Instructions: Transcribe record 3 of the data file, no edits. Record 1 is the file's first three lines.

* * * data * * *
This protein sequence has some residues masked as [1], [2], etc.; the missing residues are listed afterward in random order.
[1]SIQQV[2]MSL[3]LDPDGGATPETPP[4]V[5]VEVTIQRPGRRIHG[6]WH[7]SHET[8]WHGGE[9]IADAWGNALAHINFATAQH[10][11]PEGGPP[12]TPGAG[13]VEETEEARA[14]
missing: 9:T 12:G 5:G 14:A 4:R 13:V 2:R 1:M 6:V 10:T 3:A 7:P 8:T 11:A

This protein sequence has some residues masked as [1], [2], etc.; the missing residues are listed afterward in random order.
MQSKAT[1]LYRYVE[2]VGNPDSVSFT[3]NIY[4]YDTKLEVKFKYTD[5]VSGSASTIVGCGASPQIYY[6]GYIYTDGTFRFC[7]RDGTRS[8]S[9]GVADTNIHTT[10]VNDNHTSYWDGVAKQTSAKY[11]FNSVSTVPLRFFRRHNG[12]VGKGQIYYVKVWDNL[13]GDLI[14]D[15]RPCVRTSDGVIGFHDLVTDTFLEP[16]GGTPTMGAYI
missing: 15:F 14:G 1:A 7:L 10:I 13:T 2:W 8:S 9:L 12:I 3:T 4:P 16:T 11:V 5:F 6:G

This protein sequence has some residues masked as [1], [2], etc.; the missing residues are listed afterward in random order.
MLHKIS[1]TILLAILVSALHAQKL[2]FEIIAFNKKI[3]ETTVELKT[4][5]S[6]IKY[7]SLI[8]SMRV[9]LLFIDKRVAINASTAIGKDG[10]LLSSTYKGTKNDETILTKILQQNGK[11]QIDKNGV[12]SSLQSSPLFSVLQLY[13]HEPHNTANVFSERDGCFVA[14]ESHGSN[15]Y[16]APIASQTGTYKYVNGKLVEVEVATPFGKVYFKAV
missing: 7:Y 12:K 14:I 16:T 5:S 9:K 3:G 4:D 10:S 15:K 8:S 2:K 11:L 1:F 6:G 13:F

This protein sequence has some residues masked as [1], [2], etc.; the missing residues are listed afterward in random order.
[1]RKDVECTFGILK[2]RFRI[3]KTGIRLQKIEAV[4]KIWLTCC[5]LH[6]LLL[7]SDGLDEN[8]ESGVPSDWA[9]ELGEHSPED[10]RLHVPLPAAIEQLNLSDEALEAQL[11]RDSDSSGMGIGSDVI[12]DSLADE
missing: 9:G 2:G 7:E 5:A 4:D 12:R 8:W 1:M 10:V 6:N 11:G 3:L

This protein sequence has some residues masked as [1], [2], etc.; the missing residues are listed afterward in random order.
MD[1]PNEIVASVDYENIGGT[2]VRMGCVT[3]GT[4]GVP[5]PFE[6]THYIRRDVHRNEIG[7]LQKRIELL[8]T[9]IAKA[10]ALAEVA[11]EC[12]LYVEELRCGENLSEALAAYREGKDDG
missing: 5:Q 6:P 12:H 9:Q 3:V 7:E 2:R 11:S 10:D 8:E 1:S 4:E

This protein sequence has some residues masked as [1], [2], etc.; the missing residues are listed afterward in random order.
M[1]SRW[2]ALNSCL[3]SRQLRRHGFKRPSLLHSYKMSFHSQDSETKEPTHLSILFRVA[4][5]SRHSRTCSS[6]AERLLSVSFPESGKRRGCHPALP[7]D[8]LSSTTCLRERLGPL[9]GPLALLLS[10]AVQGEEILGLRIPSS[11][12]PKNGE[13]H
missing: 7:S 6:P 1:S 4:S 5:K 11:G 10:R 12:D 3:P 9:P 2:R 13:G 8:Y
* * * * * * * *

This protein sequence has some residues masked as [1], [2], etc.; the missing residues are listed afterward in random order.
MLHKIS[1]TILLAILVSALHAQKL[2]FEIIAFNKKI[3]ETTVELKT[4][5]S[6]IKY[7]SLI[8]SMRV[9]LLFIDKRVAINASTAIGKDG[10]LLSSTYKGTKNDETILTKILQQNGK[11]QIDKNGV[12]SSLQSSPLFSVLQLY[13]HEPHNTANVFSERDGCFVA[14]ESHGSN[15]Y[16]APIASQTGTYKYVNGKLVEVEVATPFGKVYFKAV
missing: 7:Y 12:K 14:I 16:T 5:S 9:K 3:G 4:D 10:S 15:K 8:S 2:K 11:L 1:F 6:G 13:F